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JPL loses contact with planet-seeking Asteria spacecraft, but hasn't lost hope

The tiny Asteria CubeSat showed big space dreams can come in small packages.

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Asteria team members prepare the spacecraft in 2017.

NASA/JPL-Caltech

It may be time to mourn another lost space mission. The Asteria satellite has gone quiet, NASA's Jet Propulsion Lab (JPL) announced on Friday. 

Asteria (short for Arcsecond Space Telescope Enabling Research in Astrophysics) is a suitcase-sized spacecraft known as a CubeSat. Its exoplanet-hunting mission came to life in November 2017 when it was deployed into orbit from the International Space Station. It last phoned home on Dec. 5, 2019. Though Asteria is run through JPL, it is not a NASA-funded mission.

Asteria spent time observing stars for telltale dips in brightness that might indicate the presence of distant planets. Scientists are still studying the data it sent back to see if it successfully spotted any worlds.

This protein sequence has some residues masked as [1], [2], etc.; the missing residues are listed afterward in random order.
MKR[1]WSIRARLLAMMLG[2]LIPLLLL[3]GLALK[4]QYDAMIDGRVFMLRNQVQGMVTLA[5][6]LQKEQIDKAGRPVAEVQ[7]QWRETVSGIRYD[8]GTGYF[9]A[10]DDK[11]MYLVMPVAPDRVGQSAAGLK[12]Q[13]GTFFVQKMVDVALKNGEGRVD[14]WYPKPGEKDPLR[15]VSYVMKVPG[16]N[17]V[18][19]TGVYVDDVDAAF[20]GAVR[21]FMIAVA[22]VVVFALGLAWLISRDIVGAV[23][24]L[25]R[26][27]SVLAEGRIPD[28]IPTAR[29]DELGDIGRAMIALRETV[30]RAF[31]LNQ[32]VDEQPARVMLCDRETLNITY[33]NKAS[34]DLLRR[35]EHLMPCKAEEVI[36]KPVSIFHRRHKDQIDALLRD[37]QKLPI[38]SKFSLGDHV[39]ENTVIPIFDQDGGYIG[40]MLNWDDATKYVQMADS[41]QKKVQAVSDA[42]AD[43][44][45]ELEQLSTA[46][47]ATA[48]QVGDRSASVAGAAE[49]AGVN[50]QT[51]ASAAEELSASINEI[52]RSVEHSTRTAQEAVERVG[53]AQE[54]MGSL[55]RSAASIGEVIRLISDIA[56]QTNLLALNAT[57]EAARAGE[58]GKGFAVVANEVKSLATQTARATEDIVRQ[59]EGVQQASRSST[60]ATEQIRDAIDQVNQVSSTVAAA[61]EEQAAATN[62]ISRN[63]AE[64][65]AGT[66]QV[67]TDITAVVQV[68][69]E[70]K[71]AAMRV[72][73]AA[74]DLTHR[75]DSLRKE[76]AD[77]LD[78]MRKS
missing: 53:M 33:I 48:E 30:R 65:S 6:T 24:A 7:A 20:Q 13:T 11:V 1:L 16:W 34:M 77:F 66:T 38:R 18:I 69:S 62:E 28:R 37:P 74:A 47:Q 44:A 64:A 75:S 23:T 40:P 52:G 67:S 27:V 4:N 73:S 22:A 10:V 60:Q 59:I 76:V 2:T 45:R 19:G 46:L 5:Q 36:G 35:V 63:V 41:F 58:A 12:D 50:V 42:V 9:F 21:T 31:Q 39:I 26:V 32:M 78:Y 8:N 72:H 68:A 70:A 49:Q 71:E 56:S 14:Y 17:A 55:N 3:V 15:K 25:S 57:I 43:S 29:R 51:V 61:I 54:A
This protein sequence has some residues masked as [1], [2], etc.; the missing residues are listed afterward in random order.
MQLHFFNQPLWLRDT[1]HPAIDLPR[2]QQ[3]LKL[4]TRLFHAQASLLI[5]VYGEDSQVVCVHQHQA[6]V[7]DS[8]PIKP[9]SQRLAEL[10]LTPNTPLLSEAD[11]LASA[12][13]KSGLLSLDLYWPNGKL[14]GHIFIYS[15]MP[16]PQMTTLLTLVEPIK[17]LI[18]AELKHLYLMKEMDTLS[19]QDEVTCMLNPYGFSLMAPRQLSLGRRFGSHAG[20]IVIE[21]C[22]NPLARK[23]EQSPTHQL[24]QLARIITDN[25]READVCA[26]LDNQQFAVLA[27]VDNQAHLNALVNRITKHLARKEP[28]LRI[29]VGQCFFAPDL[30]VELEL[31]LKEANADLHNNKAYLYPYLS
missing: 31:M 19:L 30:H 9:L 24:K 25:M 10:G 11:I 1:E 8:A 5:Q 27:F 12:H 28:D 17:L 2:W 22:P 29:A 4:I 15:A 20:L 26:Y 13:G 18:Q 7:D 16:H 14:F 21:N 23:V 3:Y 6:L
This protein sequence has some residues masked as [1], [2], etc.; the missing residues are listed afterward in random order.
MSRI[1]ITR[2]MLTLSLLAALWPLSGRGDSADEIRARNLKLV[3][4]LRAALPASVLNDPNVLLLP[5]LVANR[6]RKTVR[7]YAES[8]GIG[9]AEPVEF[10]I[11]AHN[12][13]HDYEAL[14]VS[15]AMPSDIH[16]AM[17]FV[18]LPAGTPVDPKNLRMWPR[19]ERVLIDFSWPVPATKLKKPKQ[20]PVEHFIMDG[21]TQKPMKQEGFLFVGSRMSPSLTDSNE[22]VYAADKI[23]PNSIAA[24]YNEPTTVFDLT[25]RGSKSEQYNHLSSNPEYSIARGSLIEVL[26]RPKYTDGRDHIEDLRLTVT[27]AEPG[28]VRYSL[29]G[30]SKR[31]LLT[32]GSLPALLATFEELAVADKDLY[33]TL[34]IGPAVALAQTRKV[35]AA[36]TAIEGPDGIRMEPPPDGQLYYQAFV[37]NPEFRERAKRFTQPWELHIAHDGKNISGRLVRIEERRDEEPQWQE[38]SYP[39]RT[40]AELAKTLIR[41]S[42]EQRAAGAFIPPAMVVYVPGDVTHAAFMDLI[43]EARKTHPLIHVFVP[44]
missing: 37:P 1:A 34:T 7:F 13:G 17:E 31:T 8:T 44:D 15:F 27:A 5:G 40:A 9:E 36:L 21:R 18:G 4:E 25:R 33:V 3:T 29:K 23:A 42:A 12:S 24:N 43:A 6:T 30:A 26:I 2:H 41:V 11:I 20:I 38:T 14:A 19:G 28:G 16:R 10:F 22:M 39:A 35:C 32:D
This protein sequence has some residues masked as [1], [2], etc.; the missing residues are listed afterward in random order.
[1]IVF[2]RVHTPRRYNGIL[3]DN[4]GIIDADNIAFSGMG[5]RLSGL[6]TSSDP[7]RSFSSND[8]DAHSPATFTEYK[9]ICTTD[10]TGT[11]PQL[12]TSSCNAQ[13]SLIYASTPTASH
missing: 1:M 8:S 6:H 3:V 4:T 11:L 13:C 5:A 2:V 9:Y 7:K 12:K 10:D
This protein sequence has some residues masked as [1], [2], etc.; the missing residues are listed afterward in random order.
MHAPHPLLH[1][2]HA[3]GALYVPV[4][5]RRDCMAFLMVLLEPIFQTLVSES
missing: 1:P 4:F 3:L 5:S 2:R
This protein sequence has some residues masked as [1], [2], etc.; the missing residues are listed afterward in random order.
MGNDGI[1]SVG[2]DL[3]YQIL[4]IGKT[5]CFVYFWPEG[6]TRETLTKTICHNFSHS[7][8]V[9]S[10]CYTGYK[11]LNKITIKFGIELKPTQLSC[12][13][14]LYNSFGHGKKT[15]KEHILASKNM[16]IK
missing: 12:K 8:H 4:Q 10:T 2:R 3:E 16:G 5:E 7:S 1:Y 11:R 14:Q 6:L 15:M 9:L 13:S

The CubeSat had already overachieved. It successfully completed its primary mission in early 2018 and then soldiered on through three mission extensions. But the Asteria team still hoped to gather more exoplanet observations.

JPL hasn't entirely given up and will continue to try to contact Asteria into March. 

CubeSats like Asteria are showing that small, inexpensive spacecraft can deliver meaningful science results. Although we are disappointed that we lost contact with the spacecraft, we are thrilled with all that we have accomplished with this impressive CubeSat," said Asteria program manager Lorrain Fesq.

Update, January 4 at 11:00 a.m. PT: This story has been updated to clarify that Asteria is not a NASA-funded mission.

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